Saranjit Singh

A bankruptcy proceeding is often utilized by creditors to compel a Judgment Debtor (JD) to settle his outstanding debts. Whilst it is not an enforcement procedure, it is however an effective tool to compel a Judgment Debtor (JD) to take steps to settle his indebtedness at the risk of being declared a bankrupt where all his assets will vest in the Director General of Insolvency (DGI) under section 8(1)(b) of the Insolvency Act (IA) 1967 whose duty would be to distribute the assets of the JD to his creditors. The Insolvency (Amendment) Act 2020 raised the threshold to commence a bankruptcy proceeding from RM50,000.00 to RM100,000.00.

The previous statutory regime governing bankruptcy law was the Bankruptcy Act 1967 (BA 1967). The Bankruptcy (Amendment) Act 2017 replaced the BA 1967 with the Insolvency Act 1967 (IA 9167). One of the provisions introduced through the IA 1967 was pertaining to the protection against institution of bankruptcy proceedings against non-social guarantors and social guarantors which came into effect on 6 th October 2017.

In the recent Court of Appeal decision of Liew Hon Kong v Bank Pertanian Malaysia [2022] 1 MLJ 836, the appellate court had an opportunity to determine on whether the previous legislation or the current legislation was the applicable statutory regime that would govern the bankruptcy action pending before it. The specific issue in this regard was whether the new Section 5(3) of the IA 1967 was applicable in the issuance of a Creditor’s Petition against a non-social guarantor.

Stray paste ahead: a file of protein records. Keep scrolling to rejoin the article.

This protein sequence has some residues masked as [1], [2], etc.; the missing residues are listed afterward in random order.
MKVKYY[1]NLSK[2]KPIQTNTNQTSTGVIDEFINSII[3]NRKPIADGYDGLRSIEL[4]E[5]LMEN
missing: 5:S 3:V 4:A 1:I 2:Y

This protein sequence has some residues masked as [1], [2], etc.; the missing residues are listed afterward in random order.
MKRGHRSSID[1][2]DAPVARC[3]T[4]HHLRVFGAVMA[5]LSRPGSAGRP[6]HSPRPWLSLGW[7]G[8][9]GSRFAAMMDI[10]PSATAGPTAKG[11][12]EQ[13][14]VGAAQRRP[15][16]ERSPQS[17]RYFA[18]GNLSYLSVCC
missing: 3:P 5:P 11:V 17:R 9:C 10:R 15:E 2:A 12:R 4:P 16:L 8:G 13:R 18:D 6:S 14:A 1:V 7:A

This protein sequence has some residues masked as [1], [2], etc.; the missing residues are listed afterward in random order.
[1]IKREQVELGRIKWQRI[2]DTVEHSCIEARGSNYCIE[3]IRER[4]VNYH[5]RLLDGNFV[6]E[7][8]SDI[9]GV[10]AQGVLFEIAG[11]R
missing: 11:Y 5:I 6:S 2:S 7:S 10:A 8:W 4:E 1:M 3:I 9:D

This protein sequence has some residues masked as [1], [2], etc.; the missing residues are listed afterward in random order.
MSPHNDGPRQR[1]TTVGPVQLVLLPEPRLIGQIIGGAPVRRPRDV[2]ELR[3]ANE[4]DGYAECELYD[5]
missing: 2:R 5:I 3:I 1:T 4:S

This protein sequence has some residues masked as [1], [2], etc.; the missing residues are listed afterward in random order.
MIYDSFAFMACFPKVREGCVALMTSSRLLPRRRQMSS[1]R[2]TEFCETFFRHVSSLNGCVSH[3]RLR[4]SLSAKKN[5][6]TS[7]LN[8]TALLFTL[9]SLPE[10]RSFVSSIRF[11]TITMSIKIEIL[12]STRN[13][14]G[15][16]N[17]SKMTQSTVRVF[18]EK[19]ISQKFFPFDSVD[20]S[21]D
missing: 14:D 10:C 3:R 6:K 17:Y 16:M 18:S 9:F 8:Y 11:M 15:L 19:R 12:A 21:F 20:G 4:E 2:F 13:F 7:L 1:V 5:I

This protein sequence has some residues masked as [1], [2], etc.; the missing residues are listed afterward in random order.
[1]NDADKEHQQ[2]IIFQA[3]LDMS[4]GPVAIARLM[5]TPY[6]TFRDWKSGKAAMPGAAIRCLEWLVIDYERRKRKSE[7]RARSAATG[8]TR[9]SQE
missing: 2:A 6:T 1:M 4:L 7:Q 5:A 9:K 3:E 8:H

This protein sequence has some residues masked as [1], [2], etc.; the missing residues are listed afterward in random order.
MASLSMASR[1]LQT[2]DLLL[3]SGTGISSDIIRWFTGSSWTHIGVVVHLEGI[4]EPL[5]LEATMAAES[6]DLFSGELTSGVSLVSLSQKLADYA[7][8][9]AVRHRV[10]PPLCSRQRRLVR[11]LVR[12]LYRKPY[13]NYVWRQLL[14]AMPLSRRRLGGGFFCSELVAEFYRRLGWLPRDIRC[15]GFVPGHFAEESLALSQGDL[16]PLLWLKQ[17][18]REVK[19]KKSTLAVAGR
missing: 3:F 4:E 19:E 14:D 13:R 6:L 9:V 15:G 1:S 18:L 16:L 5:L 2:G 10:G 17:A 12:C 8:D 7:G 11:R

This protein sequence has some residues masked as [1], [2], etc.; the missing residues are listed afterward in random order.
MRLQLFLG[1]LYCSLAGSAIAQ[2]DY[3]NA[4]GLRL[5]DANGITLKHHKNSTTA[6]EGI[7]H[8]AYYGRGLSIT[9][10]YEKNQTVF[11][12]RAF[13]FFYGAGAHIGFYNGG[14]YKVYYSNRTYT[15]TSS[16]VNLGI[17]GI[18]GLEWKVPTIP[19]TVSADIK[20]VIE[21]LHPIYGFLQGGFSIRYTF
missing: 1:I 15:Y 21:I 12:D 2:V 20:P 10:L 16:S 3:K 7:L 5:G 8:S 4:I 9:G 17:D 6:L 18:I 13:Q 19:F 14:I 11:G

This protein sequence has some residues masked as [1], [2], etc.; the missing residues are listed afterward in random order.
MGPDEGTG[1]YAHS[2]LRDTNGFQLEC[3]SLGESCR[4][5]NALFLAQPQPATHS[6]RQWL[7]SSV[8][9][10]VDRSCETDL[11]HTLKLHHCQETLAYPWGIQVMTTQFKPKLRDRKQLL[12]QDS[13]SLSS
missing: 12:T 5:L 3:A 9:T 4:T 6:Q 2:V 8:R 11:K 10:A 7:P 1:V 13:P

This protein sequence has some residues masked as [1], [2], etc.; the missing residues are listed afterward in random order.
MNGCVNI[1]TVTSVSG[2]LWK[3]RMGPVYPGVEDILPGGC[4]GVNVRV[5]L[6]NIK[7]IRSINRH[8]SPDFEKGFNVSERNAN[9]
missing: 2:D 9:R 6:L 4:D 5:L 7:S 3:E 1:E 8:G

Key Events

The Judgment Creditor (JC) had granted a financing facility to one Maple Amalgamated Sdn Bhd whereby the JD had guaranteed the repayment of any outstanding amount and owing under the agreement. Due to Maple’s default in repayment of the facility, the JC instituted a civil action against Maple and the JD to recover the outstanding amount. A judgment was obtained against both of them on 17th July 2017 for the sum in excess of RM63 million.

A Bankruptcy Notice (BN) was then issued against the JD (who was a non-social guarantor) on 20th September 2017. The BN was issued under the BA 1967.On 14th May 2018, the JC had filed the Creditor’s Petition against the JD as a result of non-compliance of the BN to which the JD had applied to set it aside. The JD’s applications and appeals were all dismissed by the Senior Assistant Registrar and the High Court which resulted in his appeal to the Court of Appeal.

The Statutory Regimes

The BA 1967 was replaced with the IA 1967 on 6th October 2017.

Under the IA 1967, the JC is required to obtain leave of court before a Creditor’s Petition can be presented against the non-social guarantor. This is provided under Section 5(3). This requirement was not present under the BA 1967.

The central issue before the Court of Appeal for its determination was whether the filing of the Creditor’s Petition on 14th May 2018 was pursuant to the BA 1967 or the IA 1967 as this would determine whether the JC was required to obtain leave prior to the filing of the Creditor’s Petition.

Decision of the Court of Appeal

The Court of Appeal ruled that the Creditor’s Petition was filed under the BA 1967. Hence, there was no requirement for leave to be obtained by the JC. The savings provision under Section 60(2) of the Bankruptcy (Amendment) Act 2017 was the focal point to determine whether the Creditor’s Petition ought to comply with the provisions under the BA 1967 or the IA 1967. Section 60(2) reads as follows:-